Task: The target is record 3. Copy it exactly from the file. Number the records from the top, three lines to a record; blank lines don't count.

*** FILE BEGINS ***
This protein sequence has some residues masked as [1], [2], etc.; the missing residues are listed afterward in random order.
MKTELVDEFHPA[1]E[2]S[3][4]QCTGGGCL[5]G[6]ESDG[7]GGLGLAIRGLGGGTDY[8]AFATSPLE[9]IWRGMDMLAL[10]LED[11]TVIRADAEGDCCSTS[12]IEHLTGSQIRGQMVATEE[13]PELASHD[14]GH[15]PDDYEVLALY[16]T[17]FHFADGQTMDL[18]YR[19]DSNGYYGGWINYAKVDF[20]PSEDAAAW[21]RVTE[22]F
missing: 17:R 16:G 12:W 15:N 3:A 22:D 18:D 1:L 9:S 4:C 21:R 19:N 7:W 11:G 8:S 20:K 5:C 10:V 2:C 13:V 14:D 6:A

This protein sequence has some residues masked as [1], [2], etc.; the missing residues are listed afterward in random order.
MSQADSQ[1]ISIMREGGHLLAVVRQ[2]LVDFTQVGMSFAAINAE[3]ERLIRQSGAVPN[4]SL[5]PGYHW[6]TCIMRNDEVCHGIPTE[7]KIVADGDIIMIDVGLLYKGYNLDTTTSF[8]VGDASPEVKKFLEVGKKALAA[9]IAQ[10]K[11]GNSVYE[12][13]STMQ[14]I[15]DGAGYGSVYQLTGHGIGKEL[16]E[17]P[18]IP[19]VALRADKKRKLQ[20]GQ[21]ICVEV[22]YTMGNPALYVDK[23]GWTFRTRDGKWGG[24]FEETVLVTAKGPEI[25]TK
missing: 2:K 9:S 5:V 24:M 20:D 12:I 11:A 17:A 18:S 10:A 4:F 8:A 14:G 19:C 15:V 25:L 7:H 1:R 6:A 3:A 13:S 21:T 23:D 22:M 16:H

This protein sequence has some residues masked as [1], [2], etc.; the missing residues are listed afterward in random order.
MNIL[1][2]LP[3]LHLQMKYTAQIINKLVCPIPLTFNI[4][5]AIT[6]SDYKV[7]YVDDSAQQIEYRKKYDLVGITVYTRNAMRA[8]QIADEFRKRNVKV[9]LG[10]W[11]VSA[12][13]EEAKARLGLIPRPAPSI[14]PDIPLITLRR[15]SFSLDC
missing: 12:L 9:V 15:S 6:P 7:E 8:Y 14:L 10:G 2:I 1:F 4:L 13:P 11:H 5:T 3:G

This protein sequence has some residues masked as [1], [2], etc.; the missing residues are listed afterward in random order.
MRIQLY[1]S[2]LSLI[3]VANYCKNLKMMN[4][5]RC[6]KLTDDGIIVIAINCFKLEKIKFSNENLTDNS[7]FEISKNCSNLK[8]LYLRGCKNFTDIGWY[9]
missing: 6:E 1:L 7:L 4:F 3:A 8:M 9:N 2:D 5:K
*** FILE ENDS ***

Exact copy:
This protein sequence has some residues masked as [1], [2], etc.; the missing residues are listed afterward in random order.
MNIL[1][2]LP[3]LHLQMKYTAQIINKLVCPIPLTFNI[4][5]AIT[6]SDYKV[7]YVDDSAQQIEYRKKYDLVGITVYTRNAMRA[8]QIADEFRKRNVKV[9]LG[10]W[11]VSA[12][13]EEAKARLGLIPRPAPSI[14]PDIPLITLRR[15]SFSLDC
missing: 12:L 9:V 15:S 6:P 7:E 8:Y 14:L 10:G 2:I 1:F 4:L 13:P 11:H 5:T 3:G